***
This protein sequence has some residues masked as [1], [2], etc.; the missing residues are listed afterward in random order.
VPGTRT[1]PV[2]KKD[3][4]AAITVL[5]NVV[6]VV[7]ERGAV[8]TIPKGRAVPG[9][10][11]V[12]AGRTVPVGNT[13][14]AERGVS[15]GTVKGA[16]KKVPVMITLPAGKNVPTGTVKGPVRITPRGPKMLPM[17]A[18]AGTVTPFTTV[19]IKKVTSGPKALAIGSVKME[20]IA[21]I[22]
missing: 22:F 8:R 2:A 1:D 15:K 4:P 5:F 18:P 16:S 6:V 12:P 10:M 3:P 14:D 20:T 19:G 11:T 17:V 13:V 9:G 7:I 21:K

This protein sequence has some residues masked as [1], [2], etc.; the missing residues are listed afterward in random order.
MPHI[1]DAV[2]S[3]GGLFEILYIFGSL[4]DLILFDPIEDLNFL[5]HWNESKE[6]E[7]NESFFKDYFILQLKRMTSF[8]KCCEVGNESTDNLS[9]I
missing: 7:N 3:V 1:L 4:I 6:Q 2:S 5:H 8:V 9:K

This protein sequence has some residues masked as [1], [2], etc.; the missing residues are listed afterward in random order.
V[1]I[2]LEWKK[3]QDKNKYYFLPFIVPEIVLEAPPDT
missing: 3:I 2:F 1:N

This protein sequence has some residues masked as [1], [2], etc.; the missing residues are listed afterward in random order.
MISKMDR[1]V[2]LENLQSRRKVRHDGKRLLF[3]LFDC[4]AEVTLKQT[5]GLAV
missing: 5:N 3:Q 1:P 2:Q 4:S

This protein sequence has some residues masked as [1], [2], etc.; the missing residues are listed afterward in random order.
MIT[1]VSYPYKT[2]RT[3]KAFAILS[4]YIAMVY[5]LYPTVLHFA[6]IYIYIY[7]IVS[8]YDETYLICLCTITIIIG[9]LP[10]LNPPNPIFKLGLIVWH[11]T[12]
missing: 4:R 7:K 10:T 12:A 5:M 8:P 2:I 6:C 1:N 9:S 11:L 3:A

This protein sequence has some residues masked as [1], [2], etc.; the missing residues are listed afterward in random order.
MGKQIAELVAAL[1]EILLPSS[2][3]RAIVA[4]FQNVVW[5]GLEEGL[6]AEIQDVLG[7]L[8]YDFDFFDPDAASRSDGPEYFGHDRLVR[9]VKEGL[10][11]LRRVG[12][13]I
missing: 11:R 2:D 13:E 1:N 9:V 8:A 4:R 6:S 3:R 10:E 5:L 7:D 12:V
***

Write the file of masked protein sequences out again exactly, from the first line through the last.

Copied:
This protein sequence has some residues masked as [1], [2], etc.; the missing residues are listed afterward in random order.
VPGTRT[1]PV[2]KKD[3][4]AAITVL[5]NVV[6]VV[7]ERGAV[8]TIPKGRAVPG[9][10][11]V[12]AGRTVPVGNT[13][14]AERGVS[15]GTVKGA[16]KKVPVMITLPAGKNVPTGTVKGPVRITPRGPKMLPM[17]A[18]AGTVTPFTTV[19]IKKVTSGPKALAIGSVKME[20]IA[21]I[22]
missing: 22:F 8:R 2:A 1:D 15:K 4:P 5:F 18:P 16:S 6:V 12:P 10:M 3:P 14:D 20:T 19:G 11:T 17:V 13:V 9:G 7:I 21:K

This protein sequence has some residues masked as [1], [2], etc.; the missing residues are listed afterward in random order.
MPHI[1]DAV[2]S[3]GGLFEILYIFGSL[4]DLILFDPIEDLNFL[5]HWNESKE[6]E[7]NESFFKDYFILQLKRMTSF[8]KCCEVGNESTDNLS[9]I
missing: 7:N 3:V 1:L 4:I 6:Q 2:S 5:H 8:V 9:K

This protein sequence has some residues masked as [1], [2], etc.; the missing residues are listed afterward in random order.
V[1]I[2]LEWKK[3]QDKNKYYFLPFIVPEIVLEAPPDT
missing: 3:I 2:F 1:N

This protein sequence has some residues masked as [1], [2], etc.; the missing residues are listed afterward in random order.
MISKMDR[1]V[2]LENLQSRRKVRHDGKRLLF[3]LFDC[4]AEVTLKQT[5]GLAV
missing: 5:N 3:Q 1:P 2:Q 4:S

This protein sequence has some residues masked as [1], [2], etc.; the missing residues are listed afterward in random order.
MIT[1]VSYPYKT[2]RT[3]KAFAILS[4]YIAMVY[5]LYPTVLHFA[6]IYIYIY[7]IVS[8]YDETYLICLCTITIIIG[9]LP[10]LNPPNPIFKLGLIVWH[11]T[12]
missing: 4:R 7:K 10:T 12:A 5:M 8:P 2:I 6:C 1:N 9:S 11:L 3:A

This protein sequence has some residues masked as [1], [2], etc.; the missing residues are listed afterward in random order.
MGKQIAELVAAL[1]EILLPSS[2][3]RAIVA[4]FQNVVW[5]GLEEGL[6]AEIQDVLG[7]L[8]YDFDFFDPDAASRSDGPEYFGHDRLVR[9]VKEGL[10][11]LRRVG[12][13]I
missing: 11:R 2:D 13:E 1:N 9:V 8:A 4:R 6:S 3:R 10:E 5:L 7:D 12:V